Western Immigrants Battle Native Americans

 

Ako,_a_Comanche_warrior_and_horse_-

Courtesy Wikimedia Commons

 

The welcome peace after the American Civil War brought only tragedy to the Native American Indians of the West. The September 2016 Delancey Place blog features the book, Citizen Sherman by Michael Fellman. 

 

With the North-South war behind them, Generals Sherman, Grant, and Sheridan turned their energies to battling the Western Indians.

The buffalo-hunting warlike Indians were directly in the path of the transcontinental railroads—keys to the planned Western expansion. General William Tecumseh Sherman stated to general Ulysses Grant, “We are not going to let a few thieving, ragged Indians check and stop the progress of [the railroads], a work of national and world-wide importance.”

The army guarded the developing railroads to such an extent that Indian raids could no longer slow construction. Encroaching pioneer settlers joined the army in slaughtering the buffalo, the Native American food supply, as well as assassinating their young warriors. Disease and starvation reduced the remaining Indians  to dependency and ultimately, to reservations.

Army casualties were light during these battles; fewer men were lost than in an average Civil War battle. “It is all moonshine about the great cost of the war,” Sherman bragged to a friend in 1875.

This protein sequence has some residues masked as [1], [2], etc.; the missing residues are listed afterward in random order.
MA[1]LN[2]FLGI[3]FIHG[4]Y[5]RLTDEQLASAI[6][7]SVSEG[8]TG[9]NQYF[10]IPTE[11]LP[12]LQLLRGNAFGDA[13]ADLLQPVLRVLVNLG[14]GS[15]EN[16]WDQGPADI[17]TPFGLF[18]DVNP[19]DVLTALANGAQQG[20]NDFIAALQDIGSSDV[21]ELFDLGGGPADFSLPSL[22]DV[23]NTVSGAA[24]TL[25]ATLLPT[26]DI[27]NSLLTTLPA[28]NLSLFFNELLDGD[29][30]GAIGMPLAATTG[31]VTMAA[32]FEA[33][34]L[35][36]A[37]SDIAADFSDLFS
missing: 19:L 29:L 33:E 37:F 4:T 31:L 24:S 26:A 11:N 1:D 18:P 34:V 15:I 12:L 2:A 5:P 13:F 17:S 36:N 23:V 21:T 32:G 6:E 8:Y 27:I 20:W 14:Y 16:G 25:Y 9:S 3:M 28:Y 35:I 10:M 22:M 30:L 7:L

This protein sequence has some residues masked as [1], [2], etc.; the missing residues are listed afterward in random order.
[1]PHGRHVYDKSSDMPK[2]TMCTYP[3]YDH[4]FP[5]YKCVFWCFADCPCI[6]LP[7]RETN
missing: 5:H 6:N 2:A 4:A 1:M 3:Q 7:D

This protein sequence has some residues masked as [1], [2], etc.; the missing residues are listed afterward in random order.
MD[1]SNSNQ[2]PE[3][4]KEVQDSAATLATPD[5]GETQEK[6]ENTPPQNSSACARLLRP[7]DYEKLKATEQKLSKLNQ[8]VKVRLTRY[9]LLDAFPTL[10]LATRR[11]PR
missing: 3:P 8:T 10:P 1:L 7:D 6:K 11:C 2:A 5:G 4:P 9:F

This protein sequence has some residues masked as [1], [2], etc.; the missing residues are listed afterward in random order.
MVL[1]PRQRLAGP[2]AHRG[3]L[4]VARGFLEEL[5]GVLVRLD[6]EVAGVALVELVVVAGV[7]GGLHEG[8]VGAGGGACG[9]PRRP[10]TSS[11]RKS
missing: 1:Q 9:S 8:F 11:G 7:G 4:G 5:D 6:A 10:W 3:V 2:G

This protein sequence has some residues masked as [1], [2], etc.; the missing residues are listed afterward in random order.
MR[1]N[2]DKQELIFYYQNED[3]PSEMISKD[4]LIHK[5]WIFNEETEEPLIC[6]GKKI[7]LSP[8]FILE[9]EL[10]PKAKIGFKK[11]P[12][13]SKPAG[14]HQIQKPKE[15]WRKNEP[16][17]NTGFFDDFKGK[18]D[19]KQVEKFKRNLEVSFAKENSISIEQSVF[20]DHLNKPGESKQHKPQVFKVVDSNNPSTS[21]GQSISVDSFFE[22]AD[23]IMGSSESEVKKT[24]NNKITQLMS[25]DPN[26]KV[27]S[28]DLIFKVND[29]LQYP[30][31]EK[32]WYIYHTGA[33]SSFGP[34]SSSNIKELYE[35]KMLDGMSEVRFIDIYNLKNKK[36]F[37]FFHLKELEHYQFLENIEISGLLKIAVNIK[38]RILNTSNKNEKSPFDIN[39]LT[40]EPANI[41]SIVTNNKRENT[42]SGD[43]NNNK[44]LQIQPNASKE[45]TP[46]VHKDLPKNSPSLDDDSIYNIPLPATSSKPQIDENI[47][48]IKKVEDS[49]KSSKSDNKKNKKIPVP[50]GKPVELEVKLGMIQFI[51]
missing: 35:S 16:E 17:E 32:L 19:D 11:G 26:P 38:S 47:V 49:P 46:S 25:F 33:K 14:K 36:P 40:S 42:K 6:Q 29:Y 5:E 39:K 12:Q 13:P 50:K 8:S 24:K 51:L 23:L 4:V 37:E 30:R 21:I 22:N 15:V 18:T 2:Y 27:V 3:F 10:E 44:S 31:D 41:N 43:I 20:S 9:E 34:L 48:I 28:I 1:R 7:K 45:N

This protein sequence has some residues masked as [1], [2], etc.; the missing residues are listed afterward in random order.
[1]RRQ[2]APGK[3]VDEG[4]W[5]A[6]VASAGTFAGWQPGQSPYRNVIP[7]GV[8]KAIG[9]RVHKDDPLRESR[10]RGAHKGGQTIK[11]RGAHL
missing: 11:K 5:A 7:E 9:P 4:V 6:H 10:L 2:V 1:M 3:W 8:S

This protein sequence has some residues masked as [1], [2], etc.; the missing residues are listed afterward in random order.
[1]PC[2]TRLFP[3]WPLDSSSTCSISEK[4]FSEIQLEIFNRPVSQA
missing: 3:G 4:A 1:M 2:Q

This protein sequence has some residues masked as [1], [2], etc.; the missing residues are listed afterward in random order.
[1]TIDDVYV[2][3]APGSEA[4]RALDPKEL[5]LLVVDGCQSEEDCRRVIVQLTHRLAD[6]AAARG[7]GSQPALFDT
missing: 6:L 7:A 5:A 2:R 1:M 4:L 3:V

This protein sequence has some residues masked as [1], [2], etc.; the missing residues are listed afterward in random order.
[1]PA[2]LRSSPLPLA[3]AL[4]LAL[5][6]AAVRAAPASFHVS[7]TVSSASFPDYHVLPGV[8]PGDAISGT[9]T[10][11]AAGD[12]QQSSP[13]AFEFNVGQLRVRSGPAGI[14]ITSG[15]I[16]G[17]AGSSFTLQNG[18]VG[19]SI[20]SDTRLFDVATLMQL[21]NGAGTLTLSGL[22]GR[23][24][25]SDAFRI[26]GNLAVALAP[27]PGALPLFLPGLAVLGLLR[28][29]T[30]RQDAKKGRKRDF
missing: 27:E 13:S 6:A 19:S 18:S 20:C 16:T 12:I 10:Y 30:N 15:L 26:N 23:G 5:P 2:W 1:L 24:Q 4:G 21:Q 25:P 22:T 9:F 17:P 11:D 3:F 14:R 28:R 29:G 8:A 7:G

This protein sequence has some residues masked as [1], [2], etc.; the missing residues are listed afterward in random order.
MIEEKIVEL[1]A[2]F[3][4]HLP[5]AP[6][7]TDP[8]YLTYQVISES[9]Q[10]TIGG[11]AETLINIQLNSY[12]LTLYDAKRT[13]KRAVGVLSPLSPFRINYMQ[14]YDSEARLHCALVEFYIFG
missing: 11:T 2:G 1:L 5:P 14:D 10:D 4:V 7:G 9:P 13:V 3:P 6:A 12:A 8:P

Immigrants, Diversity, and Medical History

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Franz Eugen Kohler, kohler’s Medizin-Pflanzen Courtesy Wikimedia Commons

North America is filled with Immigrants

Although our pioneer forebears all came from somewhere else, we Americans  often consider ourselves to be the greatest in the world at everything. But as our population diversifies, we have learned that we are not.

I go in for complementary medicine. Massage. Meditation.  Acupuncture and Qi Gong. So I perked up when I read the following article. BIO-PIRACY: WHEN WESTERN FIRMS USURP EASTERN MEDICINE. Raj Choudhury and Tarun Khanna, Harvard Business school professors, examine the history of herbal patent applications, and challenge the stereotype that Western firms are innovators, while emerging markets are imitators.

Carmen Nobel, senior editor of Harvard’s Working Knowledge, begins her July, 2014 article: “In May 1995, two scientists at the University of Mississippi were granted an American patent for the use of turmeric to treat flesh wounds. Soon thereafter, an Indian research organization won a lawsuit challenging the novelty of the patent. As it turned out, Indians had been using turmeric as a wound ointment for thousands of years. The United States Patent and Trademark Office revoked the patent in 1997. Patents are supposed to be novel, but patent offices know little about the novelty of herbs.

I sprinkle turmeric and cinnamon on my family’s cereal. I take a daily turmeric capsule. Along with eating copious amounts of fruits and veggies, I swallow black elderberry syrup for coughs, and drink green tea.

I hope that these mysteries help my health. What are your favorite home remedies?

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